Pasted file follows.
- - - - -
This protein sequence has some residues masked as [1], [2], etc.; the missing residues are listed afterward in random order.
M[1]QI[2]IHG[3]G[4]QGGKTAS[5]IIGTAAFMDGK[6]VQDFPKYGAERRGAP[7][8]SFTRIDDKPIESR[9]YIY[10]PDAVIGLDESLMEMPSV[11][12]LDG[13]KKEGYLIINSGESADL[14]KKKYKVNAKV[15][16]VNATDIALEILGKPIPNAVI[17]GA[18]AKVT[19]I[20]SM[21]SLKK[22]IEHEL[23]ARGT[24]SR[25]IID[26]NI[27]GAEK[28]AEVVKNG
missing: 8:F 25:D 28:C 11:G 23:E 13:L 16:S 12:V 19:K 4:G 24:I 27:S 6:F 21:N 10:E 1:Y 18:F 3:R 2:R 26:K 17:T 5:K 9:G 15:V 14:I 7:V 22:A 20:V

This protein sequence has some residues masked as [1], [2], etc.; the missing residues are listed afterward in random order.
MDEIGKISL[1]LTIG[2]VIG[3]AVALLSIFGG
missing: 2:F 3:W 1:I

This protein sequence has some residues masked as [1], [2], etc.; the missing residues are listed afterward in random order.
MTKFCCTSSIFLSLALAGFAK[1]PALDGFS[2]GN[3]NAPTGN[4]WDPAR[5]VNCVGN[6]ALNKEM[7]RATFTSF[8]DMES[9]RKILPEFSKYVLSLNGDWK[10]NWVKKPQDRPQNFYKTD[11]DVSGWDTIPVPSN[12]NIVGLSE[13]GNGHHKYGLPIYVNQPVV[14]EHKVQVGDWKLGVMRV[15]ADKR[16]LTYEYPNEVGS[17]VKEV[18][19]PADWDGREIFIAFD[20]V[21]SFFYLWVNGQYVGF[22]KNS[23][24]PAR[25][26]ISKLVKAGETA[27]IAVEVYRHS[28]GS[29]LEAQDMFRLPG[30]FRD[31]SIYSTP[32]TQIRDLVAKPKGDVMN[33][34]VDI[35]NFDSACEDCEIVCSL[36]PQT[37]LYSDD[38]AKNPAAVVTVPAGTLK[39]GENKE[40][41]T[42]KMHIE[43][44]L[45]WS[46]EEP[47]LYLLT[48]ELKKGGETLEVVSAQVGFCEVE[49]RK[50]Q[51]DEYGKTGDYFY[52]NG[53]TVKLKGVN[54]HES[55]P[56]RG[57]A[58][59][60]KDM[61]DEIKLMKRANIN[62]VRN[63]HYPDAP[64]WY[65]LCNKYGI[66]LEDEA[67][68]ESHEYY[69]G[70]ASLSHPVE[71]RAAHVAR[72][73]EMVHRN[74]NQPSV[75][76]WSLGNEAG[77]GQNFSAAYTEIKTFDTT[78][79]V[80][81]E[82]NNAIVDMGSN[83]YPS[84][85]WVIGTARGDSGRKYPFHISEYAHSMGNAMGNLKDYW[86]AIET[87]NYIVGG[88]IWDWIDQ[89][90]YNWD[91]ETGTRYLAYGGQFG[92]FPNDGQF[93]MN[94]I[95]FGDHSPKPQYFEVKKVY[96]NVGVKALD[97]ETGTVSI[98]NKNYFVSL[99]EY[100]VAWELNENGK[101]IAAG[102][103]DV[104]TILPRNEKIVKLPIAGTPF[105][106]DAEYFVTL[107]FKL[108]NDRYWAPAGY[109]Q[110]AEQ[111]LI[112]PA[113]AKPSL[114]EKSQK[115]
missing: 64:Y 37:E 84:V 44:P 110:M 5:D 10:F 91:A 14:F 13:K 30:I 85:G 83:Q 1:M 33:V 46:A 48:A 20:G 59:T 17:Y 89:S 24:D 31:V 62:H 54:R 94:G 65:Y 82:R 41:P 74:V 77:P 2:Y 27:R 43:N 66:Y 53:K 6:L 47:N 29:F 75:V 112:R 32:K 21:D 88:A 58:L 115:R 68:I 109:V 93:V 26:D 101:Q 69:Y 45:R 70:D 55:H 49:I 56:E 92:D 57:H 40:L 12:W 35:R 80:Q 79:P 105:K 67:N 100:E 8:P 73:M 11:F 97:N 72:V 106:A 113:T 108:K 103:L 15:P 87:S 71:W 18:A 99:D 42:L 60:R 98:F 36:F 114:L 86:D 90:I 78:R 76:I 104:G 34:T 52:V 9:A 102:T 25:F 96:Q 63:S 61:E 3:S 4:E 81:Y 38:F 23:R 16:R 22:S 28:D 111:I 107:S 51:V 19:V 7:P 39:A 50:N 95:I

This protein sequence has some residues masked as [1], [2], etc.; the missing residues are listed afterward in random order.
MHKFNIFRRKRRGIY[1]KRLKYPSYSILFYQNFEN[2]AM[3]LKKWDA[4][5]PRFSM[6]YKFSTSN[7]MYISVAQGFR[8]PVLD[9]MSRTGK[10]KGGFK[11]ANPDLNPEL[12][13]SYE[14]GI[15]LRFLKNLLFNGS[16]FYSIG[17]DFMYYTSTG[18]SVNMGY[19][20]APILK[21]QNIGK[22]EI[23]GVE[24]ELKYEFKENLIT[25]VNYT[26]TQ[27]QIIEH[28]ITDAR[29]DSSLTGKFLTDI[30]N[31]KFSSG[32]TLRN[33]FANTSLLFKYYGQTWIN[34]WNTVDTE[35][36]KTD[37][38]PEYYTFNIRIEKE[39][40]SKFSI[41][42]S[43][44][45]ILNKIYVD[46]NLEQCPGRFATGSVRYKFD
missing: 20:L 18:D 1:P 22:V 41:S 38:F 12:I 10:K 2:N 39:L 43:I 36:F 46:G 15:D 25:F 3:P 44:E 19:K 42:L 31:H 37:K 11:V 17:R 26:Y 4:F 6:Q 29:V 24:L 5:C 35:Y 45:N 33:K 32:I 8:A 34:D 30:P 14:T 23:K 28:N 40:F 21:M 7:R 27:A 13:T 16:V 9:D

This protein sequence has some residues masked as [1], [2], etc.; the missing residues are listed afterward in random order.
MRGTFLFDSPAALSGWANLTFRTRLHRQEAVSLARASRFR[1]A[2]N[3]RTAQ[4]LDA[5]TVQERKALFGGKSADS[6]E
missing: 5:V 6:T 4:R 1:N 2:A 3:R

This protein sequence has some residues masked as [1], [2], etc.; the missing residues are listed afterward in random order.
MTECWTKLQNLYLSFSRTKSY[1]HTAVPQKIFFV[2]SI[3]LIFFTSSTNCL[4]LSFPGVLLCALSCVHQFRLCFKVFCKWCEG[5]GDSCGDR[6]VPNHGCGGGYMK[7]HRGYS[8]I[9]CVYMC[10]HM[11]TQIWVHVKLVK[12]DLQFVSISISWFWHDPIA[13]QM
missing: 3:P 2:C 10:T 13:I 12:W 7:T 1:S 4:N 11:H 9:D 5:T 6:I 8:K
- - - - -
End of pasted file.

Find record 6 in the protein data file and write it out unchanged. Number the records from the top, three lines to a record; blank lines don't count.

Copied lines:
This protein sequence has some residues masked as [1], [2], etc.; the missing residues are listed afterward in random order.
MTECWTKLQNLYLSFSRTKSY[1]HTAVPQKIFFV[2]SI[3]LIFFTSSTNCL[4]LSFPGVLLCALSCVHQFRLCFKVFCKWCEG[5]GDSCGDR[6]VPNHGCGGGYMK[7]HRGYS[8]I[9]CVYMC[10]HM[11]TQIWVHVKLVK[12]DLQFVSISISWFWHDPIA[13]QM
missing: 3:P 2:C 10:T 13:I 12:W 7:T 1:S 4:N 11:H 9:D 5:T 6:I 8:K